Characterizing chronic pain episodes in clinical text at two health care systems: Comprehensive annotation and corpus analysis

Luke A. Carlson, Molly M. Jeffery, Sunyang Fu, Huan He, Rozalina G. McCoy, Yanshan Wang, William Michael Hooten, Jennifer St Sauver, Hongfang Liu, Jungwei Fan

Research output: Contribution to journalArticlepeer-review


Background: Chronic pain affects more than 20% of adults in the United States and is associated with substantial physical, mental, and social burden. Clinical text contains rich information about chronic pain, but no systematic appraisal has been performed to assess the electronic health record (EHR) narratives for these patients. A formal content analysis of the unstructured EHR data can inform clinical practice and research in chronic pain. Objective: We characterized individual episodes of chronic pain by annotating and analyzing EHR notes for a stratified cohort of adults with known chronic pain. Methods: We used the Rochester Epidemiology Project infrastructure to screen all residents of Olmsted County, Minnesota, for evidence of chronic pain, between January 1, 2005, and September 30, 2015. Diagnosis codes were used to assemble a cohort of 6586 chronic pain patients; people with cancer were excluded. The records of an age- and sex-stratified random sample of 62 patients from the cohort were annotated using an iteratively developed guideline. The annotated concepts included date, location, severity, causes, effects on quality of life, diagnostic procedures, medications, and other treatment modalities. Results: A total of 94 chronic pain episodes from 62 distinct patients were identified by reviewing 3272 clinical notes. Documentation was written by clinicians across a wide spectrum of specialties. Most patients (40/62, 65%) had 1 pain episode during the study period. Interannotator agreement ranged from 0.78 to 1.00 across the annotated concepts. Some pain-related concepts (eg, body location) had 100% (94/94) coverage among all the episodes, while others had moderate coverage (eg, effects on quality of life) (55/94, 59%). Back pain and leg pain were the most common types of chronic pain in the annotated cohort. Musculoskeletal issues like arthritis were annotated as the most common causes. Opioids were the most commonly captured medication, while physical and occupational therapies were the most common nonpharmacological treatments. Conclusions: We systematically annotated chronic pain episodes in clinical text. The rich content analysis results revealed complexity of the chronic pain episodes and of their management, as well as the challenges in extracting pertinent information, even for humans. Despite the pilot study nature of the work, the annotation guideline and corpus should be able to serve as informative references for other institutions with shared interest in chronic pain research using EHRs.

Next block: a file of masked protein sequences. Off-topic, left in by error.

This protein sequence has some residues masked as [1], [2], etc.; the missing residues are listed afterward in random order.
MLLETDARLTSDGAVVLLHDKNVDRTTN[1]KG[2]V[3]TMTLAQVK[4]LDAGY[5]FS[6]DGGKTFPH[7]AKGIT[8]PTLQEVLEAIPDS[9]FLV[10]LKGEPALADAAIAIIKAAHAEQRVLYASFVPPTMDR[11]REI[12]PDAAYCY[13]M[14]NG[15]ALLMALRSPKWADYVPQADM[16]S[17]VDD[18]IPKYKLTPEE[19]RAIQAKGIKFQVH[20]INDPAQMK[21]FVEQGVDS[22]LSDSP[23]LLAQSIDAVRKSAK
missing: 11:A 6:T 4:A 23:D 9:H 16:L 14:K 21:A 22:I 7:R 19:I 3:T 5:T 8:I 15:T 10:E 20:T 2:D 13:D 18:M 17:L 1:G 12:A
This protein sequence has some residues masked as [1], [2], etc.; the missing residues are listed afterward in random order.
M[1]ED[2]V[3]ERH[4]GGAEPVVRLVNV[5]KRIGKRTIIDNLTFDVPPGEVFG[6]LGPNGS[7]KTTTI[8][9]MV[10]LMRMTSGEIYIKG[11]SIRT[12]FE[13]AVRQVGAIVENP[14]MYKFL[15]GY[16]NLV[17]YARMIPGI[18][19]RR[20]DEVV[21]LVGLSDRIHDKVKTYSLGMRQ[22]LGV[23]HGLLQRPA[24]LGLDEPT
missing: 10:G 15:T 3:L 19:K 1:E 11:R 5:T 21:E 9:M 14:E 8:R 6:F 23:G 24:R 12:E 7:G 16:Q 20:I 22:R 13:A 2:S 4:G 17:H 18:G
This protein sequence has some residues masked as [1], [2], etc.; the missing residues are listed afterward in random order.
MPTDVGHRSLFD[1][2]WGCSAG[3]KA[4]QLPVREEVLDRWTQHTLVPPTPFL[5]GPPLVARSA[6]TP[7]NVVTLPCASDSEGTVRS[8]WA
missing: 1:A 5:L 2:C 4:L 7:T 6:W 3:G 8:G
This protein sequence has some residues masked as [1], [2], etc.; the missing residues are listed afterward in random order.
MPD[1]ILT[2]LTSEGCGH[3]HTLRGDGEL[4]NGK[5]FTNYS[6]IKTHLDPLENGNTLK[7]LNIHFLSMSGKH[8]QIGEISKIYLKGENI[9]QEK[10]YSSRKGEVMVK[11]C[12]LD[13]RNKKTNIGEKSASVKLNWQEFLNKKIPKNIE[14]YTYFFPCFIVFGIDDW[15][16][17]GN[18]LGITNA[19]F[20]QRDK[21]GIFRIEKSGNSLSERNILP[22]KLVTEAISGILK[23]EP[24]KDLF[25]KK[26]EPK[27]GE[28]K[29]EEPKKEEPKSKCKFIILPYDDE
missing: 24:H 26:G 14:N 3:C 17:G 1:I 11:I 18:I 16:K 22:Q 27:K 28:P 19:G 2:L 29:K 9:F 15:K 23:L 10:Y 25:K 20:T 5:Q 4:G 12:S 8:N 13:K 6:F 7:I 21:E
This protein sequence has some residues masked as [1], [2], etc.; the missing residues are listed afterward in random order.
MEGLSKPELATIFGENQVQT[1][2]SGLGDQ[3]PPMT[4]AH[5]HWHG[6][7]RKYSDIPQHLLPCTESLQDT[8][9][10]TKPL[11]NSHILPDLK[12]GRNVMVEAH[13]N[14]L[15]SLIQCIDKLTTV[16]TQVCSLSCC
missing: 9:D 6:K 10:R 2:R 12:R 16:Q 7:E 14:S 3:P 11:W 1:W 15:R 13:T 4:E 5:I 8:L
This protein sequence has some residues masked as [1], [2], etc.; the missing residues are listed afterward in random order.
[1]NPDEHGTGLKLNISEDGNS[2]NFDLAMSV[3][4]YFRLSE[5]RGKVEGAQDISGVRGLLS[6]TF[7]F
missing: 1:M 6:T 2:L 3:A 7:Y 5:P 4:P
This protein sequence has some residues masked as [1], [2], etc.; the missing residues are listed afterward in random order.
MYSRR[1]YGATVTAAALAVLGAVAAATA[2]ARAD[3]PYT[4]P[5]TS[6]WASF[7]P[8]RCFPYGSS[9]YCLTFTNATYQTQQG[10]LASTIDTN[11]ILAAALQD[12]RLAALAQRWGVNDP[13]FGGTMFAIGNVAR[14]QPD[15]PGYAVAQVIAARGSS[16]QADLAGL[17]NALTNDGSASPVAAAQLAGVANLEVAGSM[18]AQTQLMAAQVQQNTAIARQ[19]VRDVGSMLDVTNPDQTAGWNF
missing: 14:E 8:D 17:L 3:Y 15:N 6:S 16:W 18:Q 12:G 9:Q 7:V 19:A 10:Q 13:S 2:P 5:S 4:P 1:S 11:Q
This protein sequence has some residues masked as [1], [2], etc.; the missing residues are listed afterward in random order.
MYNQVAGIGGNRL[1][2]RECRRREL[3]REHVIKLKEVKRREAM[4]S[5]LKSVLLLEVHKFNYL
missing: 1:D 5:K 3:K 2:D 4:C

Original languageEnglish (US)
Article numbere18659
JournalJMIR Medical Informatics
Issue number11
StatePublished - Nov 2020


  • Chronic pain
  • Content analysis
  • Corpus annotation
  • Guideline development
  • Knowledge representation

ASJC Scopus subject areas

  • Health Informatics
  • Health Information Management


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